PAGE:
Hawaii Volcanoes National Park
Hawaii Volcanoes National Park was closed and heavily damaged by relentless earthquakes in the summer of 2018. We were mighty impressed when they reopened their doors a month after the flows were over, but you need to consider this page a moving target. Many of the places and sights that follow might not be available to visit. They will open things as quickly as is reasonably possible, but they will need to do so in a safe manner.
And remember, if there are no accessible surface flows, don’t despair. The volcano area is eminently fascinating and exciting, with or without surface flows, and is always worth at least a day of exploration. Below are some of the other delights waiting for you at Hawaii Volcanoes National Park.
Hawaii Volcanoes National Park Biking
There are always a number of riding possibilities here, but it’s a good idea to check with them to see what’s open. Volcanoes can be unpredictable and this park changes quickly. Check out our app for more current information on what trails are ridable.
Our favorite current path is a dirt “escape” road that leads through beautiful rainforest from Thurston Lava Tube to Chain of Craters Road and the Mauna Ulu Trailhead. It’s a 4-mile well maintained and very scenic road, with green assaulting your eyes from both directions. Return on the escape road, or take Chain of Craters road back up (right) 1.5 miles, then turn left onto Hilina Pali Road (before mile marker 3 on Chain of Craters Road) as far as you want to go before returning.
Shorter Hikes in the Park
Much of the best hiking on the island is found in and around Hawaii Volcanoes National Park. In Volcano Sights we’ve described lots of strolls of 30 minutes or less. They include Bird Park (a nice 30-minute walk through the forest), Devastation Trail (see how the volcano wiped out part of a forest with flying, frothed lava and how it is coming back), Pu‘u Loa Petroglyph Trail (less than 2 miles round trip, it heads to a massive field of ancient rock carvings—this one takes a bit more than 30 minutes), Thurston Lava Tube (see what lava sees as it travels underground) and a few others. We’ve also described a trek to the edge of the smoldering Mauna Ulu Crater.
Also in Hawaii Volcanoes National Park
Consider Crater Rim Drive. It used to circle the entire Kilauea Caldera, but after the earthquake swarms of 2018 much of the road was heavily damaged. Closed to cars but open to pedestrians, the short 0.7 mile walk from the intersection of Crater Rim and Chain of Craters Road shows the severity of the damage. (Keep your eyes peeled for the section of road that was consumed by the expanding crater on your right as you head out.)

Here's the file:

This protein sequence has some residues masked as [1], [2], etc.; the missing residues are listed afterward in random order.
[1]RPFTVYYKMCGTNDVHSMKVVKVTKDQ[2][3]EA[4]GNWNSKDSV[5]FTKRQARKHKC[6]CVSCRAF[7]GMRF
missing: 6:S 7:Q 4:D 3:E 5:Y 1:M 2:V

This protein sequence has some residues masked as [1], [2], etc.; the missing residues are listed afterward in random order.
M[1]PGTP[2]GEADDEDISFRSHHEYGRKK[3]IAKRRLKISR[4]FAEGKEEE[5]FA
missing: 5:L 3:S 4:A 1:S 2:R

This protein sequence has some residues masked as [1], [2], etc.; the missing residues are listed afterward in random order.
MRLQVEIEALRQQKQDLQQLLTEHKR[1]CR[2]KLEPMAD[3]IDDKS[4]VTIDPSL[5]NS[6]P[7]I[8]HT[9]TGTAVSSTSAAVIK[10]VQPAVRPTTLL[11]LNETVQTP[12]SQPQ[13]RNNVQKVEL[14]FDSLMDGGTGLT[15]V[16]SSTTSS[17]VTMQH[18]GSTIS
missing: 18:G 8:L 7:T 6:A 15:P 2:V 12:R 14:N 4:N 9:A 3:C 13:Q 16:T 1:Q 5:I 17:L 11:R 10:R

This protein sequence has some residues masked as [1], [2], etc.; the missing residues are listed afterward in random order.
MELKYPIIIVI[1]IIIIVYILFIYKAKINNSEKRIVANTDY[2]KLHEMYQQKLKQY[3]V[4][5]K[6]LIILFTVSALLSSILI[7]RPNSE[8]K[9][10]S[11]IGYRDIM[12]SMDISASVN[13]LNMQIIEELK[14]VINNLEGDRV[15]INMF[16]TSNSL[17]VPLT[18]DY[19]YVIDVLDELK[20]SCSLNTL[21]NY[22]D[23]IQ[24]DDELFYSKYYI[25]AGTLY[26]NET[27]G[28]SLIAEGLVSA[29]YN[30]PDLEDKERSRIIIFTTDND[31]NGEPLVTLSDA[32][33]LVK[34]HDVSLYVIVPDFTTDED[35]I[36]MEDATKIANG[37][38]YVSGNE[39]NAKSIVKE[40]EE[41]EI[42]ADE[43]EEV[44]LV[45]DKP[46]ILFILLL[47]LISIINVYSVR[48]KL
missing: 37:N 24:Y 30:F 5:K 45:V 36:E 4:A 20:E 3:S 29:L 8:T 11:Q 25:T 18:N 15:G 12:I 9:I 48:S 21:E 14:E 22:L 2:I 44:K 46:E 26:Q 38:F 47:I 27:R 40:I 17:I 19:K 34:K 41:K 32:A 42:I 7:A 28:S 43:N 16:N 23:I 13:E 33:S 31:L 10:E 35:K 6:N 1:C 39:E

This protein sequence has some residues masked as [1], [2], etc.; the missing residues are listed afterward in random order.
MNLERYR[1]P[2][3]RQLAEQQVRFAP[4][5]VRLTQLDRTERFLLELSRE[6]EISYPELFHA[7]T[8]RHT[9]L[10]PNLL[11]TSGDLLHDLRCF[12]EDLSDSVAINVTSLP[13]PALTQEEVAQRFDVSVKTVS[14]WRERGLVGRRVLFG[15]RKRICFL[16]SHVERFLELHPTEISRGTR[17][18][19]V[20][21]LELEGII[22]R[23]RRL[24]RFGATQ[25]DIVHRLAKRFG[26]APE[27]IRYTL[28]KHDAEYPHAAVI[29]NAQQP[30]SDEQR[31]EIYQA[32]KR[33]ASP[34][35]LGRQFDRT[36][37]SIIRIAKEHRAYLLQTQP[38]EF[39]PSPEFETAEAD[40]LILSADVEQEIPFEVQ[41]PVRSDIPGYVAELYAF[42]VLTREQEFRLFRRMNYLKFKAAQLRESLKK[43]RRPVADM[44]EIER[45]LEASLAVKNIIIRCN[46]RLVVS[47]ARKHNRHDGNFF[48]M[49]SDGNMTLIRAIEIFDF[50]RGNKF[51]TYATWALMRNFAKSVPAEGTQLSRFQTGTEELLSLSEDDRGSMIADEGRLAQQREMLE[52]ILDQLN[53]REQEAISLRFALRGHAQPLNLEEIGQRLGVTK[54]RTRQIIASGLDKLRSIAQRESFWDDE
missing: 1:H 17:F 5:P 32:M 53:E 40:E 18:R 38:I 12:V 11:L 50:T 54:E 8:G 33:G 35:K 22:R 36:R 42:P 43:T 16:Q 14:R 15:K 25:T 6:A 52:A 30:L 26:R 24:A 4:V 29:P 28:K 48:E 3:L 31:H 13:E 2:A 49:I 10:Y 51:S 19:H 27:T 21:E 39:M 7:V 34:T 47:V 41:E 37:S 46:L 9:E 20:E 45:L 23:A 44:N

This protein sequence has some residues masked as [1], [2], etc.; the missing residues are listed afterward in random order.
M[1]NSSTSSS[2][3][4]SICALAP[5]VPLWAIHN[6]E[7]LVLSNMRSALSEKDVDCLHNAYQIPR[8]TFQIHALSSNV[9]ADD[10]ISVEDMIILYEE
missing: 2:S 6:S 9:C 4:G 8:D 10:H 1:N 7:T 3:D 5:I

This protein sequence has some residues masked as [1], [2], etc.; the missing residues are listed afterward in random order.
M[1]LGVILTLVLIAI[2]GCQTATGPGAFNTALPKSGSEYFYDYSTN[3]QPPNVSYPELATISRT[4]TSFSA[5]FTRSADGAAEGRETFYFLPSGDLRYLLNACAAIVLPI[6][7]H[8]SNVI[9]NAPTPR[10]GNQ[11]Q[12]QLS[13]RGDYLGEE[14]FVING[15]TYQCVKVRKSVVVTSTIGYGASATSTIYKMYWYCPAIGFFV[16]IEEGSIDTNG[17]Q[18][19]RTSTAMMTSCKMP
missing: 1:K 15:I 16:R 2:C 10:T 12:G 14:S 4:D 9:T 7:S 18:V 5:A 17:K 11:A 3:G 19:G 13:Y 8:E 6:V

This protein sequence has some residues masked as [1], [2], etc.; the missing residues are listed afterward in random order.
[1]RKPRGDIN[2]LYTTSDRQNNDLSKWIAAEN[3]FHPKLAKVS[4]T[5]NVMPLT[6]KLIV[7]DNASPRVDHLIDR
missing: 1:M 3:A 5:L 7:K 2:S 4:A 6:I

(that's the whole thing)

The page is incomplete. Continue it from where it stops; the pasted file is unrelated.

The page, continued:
Currently there are no active lava flows to hike to, but we have a section in the Adventures Chapter that addresses this. Volcanoes are nothing if not unpredictable, and our app will be updated the moment this changes.
There are also long overnight trails (with camping) at Halape, Keauhou and Ka‘aha. (Halape is incredible.) Hikes are down the mountain or along the coast and go for many miles.
For all your Hawaii volcano information needs, we have a page with links to volcano resources.
Hawaii Volcano Lava Flow map
Want to see what Kilauea is up to right now? Check out our lava flow map page for updates, as well as a break down of the events that occurred last year.
For more info on how the Big Island’s volcanoes came to be, we have a Hawaii volcano page where we discuss each of Hawaii’s fiery volcanic formations.
Is it worth seeing if there is no lava flowing?
How could you ask such a question? (OK, you didn’t ask. I put words in your mouth. Sorry, it’s necessary to continue the narrative. ‘Fraid you’ll have to suck it up, Buttercup.) Whether lava is flowing in liquid form or not, this island is made from the stuff and the results of millions of lava flows is something that needs to be on your bucket list.
Here is only a taste of some of the lava features you can see whether the volcano is flowing or not:
Hawaii Volcanoes National Park was closed when it got rocked by over 6,000 earthquakes in the summer of 2018 but they are open now and, though large swaths of it are still closed, parts are open and more will be opening over time.
This is the very heart of Kilauea and you can’t say you’ve been to the volcano unless you come here.